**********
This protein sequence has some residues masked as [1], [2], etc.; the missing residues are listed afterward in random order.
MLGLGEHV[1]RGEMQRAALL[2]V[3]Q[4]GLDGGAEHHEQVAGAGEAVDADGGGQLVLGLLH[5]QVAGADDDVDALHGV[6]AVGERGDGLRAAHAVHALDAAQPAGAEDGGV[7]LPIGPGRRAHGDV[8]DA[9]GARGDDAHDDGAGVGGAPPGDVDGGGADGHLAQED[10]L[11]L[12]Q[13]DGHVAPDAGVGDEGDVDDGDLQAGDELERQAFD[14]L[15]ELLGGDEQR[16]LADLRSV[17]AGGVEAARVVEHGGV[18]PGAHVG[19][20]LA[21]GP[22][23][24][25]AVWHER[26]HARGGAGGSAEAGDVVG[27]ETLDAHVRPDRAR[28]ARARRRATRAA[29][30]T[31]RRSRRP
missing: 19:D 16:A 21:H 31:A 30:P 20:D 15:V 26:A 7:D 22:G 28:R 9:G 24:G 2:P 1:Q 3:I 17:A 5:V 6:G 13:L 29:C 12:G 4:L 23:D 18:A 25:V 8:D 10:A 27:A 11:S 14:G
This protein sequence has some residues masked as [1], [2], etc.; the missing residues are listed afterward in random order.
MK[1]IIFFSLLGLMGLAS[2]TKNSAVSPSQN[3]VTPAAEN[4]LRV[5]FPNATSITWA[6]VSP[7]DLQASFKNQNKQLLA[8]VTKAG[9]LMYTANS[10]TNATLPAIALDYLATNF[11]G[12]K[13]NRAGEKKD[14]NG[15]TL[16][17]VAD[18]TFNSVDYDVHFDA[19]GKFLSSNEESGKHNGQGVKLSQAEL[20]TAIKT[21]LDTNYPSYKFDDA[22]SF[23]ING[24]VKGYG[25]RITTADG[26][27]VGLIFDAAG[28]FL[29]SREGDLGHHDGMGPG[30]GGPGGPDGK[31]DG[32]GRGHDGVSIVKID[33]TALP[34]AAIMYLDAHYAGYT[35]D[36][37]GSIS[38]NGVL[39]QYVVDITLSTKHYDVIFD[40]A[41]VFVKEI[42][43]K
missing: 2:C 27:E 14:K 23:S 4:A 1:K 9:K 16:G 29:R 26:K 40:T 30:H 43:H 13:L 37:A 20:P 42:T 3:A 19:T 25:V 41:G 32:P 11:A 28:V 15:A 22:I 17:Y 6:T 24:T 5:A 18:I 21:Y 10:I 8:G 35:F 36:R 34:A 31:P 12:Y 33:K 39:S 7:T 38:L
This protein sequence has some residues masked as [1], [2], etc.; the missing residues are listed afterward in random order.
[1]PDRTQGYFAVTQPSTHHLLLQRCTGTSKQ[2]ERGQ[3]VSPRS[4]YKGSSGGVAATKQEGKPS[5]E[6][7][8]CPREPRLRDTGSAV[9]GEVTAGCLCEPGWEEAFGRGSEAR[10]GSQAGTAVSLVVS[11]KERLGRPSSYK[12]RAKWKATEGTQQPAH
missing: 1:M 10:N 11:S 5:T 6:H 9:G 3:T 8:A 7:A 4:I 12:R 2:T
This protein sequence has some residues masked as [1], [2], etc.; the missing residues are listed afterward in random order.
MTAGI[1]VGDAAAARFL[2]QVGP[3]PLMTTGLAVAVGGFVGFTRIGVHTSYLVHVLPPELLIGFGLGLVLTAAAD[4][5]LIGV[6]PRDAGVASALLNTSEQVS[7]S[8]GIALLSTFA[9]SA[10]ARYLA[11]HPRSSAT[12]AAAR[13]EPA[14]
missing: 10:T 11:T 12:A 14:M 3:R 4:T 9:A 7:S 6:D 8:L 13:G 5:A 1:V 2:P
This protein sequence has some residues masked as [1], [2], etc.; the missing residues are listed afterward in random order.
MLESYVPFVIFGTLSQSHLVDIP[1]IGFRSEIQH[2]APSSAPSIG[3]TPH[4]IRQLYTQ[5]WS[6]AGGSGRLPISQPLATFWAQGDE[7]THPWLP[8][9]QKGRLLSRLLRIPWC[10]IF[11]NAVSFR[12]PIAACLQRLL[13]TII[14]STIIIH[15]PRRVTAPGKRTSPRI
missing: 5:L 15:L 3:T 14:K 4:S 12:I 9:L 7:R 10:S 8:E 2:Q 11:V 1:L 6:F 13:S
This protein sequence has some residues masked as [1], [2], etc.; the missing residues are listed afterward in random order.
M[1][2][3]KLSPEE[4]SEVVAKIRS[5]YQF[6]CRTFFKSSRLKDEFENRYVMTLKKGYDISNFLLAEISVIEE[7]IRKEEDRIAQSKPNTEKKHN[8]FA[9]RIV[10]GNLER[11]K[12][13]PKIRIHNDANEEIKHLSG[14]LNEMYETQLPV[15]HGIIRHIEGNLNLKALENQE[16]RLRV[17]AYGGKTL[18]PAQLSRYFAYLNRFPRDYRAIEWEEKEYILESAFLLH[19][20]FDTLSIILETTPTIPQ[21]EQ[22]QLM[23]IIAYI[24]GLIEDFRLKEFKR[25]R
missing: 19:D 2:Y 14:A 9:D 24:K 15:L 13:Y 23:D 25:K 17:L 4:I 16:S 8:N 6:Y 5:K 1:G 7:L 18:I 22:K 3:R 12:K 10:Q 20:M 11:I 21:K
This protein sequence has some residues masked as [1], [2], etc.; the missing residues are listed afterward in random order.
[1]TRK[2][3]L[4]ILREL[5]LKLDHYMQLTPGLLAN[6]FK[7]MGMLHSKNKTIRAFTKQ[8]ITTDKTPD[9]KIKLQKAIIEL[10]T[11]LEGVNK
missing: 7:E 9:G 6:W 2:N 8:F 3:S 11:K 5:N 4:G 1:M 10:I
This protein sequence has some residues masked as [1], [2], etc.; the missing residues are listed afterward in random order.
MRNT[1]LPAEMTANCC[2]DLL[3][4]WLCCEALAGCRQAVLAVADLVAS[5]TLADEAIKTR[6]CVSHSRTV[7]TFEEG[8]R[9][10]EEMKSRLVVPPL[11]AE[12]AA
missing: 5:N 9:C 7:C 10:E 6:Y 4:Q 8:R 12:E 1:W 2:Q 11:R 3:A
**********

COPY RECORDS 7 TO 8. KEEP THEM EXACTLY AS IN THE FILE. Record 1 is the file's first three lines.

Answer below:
This protein sequence has some residues masked as [1], [2], etc.; the missing residues are listed afterward in random order.
[1]TRK[2][3]L[4]ILREL[5]LKLDHYMQLTPGLLAN[6]FK[7]MGMLHSKNKTIRAFTKQ[8]ITTDKTPD[9]KIKLQKAIIEL[10]T[11]LEGVNK
missing: 7:E 9:G 6:W 2:N 8:F 3:S 11:K 5:N 4:G 1:M 10:I
This protein sequence has some residues masked as [1], [2], etc.; the missing residues are listed afterward in random order.
MRNT[1]LPAEMTANCC[2]DLL[3][4]WLCCEALAGCRQAVLAVADLVAS[5]TLADEAIKTR[6]CVSHSRTV[7]TFEEG[8]R[9][10]EEMKSRLVVPPL[11]AE[12]AA
missing: 5:N 9:C 7:C 10:E 6:Y 4:Q 8:R 12:E 1:W 2:Q 11:R 3:A